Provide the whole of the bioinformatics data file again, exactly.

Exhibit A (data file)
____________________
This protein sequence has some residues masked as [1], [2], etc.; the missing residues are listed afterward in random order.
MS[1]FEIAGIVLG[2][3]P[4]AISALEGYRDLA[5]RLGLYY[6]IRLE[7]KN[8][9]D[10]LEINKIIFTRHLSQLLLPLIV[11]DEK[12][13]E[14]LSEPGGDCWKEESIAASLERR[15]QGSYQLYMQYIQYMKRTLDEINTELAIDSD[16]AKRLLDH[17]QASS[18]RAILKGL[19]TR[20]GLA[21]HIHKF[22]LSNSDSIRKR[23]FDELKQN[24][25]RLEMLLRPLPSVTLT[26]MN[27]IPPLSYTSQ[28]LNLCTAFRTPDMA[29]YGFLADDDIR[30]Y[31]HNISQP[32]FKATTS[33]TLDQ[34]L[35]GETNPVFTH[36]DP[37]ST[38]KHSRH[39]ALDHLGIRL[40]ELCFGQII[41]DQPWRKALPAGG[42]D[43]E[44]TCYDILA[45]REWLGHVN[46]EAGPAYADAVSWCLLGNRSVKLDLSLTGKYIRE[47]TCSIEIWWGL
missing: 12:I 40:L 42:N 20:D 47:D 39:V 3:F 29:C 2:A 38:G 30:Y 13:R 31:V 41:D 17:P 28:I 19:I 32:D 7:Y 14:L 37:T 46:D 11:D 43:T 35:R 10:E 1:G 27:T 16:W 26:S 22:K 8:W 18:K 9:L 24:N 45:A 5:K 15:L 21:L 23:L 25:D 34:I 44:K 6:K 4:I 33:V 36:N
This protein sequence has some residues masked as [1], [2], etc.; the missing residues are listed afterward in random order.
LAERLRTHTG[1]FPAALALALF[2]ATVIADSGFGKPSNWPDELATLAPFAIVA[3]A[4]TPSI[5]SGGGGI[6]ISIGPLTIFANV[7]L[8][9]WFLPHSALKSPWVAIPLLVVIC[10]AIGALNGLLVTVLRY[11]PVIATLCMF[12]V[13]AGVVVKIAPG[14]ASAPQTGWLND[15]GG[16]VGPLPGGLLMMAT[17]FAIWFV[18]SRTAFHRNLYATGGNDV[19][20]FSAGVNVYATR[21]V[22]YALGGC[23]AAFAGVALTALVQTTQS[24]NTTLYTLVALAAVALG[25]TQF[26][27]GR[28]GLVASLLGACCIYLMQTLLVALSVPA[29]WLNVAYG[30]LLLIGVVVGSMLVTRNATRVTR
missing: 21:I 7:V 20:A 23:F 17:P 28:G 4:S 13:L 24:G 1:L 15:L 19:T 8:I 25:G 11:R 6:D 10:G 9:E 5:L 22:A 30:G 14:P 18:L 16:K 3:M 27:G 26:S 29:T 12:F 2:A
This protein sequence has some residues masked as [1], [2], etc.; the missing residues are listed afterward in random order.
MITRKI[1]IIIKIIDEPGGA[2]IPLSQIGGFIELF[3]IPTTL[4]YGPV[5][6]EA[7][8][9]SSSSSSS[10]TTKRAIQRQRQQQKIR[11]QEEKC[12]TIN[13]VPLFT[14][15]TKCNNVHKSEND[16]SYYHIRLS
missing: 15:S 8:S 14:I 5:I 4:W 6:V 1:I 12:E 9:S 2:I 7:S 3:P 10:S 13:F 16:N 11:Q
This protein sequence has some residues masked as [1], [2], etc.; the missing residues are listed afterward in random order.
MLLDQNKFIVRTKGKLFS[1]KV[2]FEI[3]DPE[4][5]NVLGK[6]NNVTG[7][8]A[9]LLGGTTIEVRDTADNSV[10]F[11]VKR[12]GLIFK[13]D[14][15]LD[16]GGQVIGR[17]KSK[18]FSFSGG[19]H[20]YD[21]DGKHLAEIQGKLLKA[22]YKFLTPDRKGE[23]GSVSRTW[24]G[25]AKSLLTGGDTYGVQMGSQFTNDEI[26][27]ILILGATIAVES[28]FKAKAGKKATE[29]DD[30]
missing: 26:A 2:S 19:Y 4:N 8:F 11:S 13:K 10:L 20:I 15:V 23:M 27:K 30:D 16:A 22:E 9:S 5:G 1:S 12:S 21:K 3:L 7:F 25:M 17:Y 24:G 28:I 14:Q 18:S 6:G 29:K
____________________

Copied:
This protein sequence has some residues masked as [1], [2], etc.; the missing residues are listed afterward in random order.
MS[1]FEIAGIVLG[2][3]P[4]AISALEGYRDLA[5]RLGLYY[6]IRLE[7]KN[8][9]D[10]LEINKIIFTRHLSQLLLPLIV[11]DEK[12][13]E[14]LSEPGGDCWKEESIAASLERR[15]QGSYQLYMQYIQYMKRTLDEINTELAIDSD[16]AKRLLDH[17]QASS[18]RAILKGL[19]TR[20]GLA[21]HIHKF[22]LSNSDSIRKR[23]FDELKQN[24][25]RLEMLLRPLPSVTLT[26]MN[27]IPPLSYTSQ[28]LNLCTAFRTPDMA[29]YGFLADDDIR[30]Y[31]HNISQP[32]FKATTS[33]TLDQ[34]L[35]GETNPVFTH[36]DP[37]ST[38]KHSRH[39]ALDHLGIRL[40]ELCFGQII[41]DQPWRKALPAGG[42]D[43]E[44]TCYDILA[45]REWLGHVN[46]EAGPAYADAVSWCLLGNRSVKLDLSLTGKYIRE[47]TCSIEIWWGL
missing: 12:I 40:L 42:N 20:D 47:D 39:V 3:F 29:C 2:A 38:G 30:Y 13:R 31:V 41:D 17:P 28:I 19:I 32:D 7:Y 14:L 37:T 46:D 11:D 43:T 35:R 10:E 1:G 27:T 16:W 26:S 22:K 8:W 18:K 9:L 24:N 45:A 5:K 15:L 21:L 23:L 25:D 34:I 44:K 6:K 4:I 33:V 36:N
This protein sequence has some residues masked as [1], [2], etc.; the missing residues are listed afterward in random order.
LAERLRTHTG[1]FPAALALALF[2]ATVIADSGFGKPSNWPDELATLAPFAIVA[3]A[4]TPSI[5]SGGGGI[6]ISIGPLTIFANV[7]L[8][9]WFLPHSALKSPWVAIPLLVVIC[10]AIGALNGLLVTVLRY[11]PVIATLCMF[12]V[13]AGVVVKIAPG[14]ASAPQTGWLND[15]GG[16]VGPLPGGLLMMAT[17]FAIWFV[18]SRTAFHRNLYATGGNDV[19][20]FSAGVNVYATR[21]V[22]YALGGC[23]AAFAGVALTALVQTTQS[24]NTTLYTLVALAAVALG[25]TQF[26][27]GR[28]GLVASLLGACCIYLMQTLLVALSVPA[29]WLNVAYG[30]LLLIGVVVGSMLVTRNATRVTR
missing: 21:I 7:V 20:A 23:F 17:P 28:G 4:S 13:L 24:G 1:L 15:L 19:T 8:I 25:G 11:R 6:D 10:G 9:E 5:L 22:A 30:G 14:P 18:L 16:K 3:M 27:G 26:S 29:T 12:F 2:A
This protein sequence has some residues masked as [1], [2], etc.; the missing residues are listed afterward in random order.
MITRKI[1]IIIKIIDEPGGA[2]IPLSQIGGFIELF[3]IPTTL[4]YGPV[5][6]EA[7][8][9]SSSSSSS[10]TTKRAIQRQRQQQKIR[11]QEEKC[12]TIN[13]VPLFT[14][15]TKCNNVHKSEND[16]SYYHIRLS
missing: 15:S 8:S 14:I 5:I 4:W 6:V 1:I 12:E 9:S 2:I 7:S 3:P 10:S 13:F 16:N 11:Q
This protein sequence has some residues masked as [1], [2], etc.; the missing residues are listed afterward in random order.
MLLDQNKFIVRTKGKLFS[1]KV[2]FEI[3]DPE[4][5]NVLGK[6]NNVTG[7][8]A[9]LLGGTTIEVRDTADNSV[10]F[11]VKR[12]GLIFK[13]D[14][15]LD[16]GGQVIGR[17]KSK[18]FSFSGG[19]H[20]YD[21]DGKHLAEIQGKLLKA[22]YKFLTPDRKGE[23]GSVSRTW[24]G[25]AKSLLTGGDTYGVQMGSQFTNDEI[26][27]ILILGATIAVES[28]FKAKAGKKATE[29]DD[30]
missing: 26:A 2:S 19:Y 4:N 8:F 11:S 13:K 10:L 20:I 15:V 23:M 27:K 30:D 16:A 22:E 9:S 5:G 1:S 12:S 21:K 3:L 7:F 25:M 17:Y 24:G 28:I 14:Q 18:S 6:G 29:K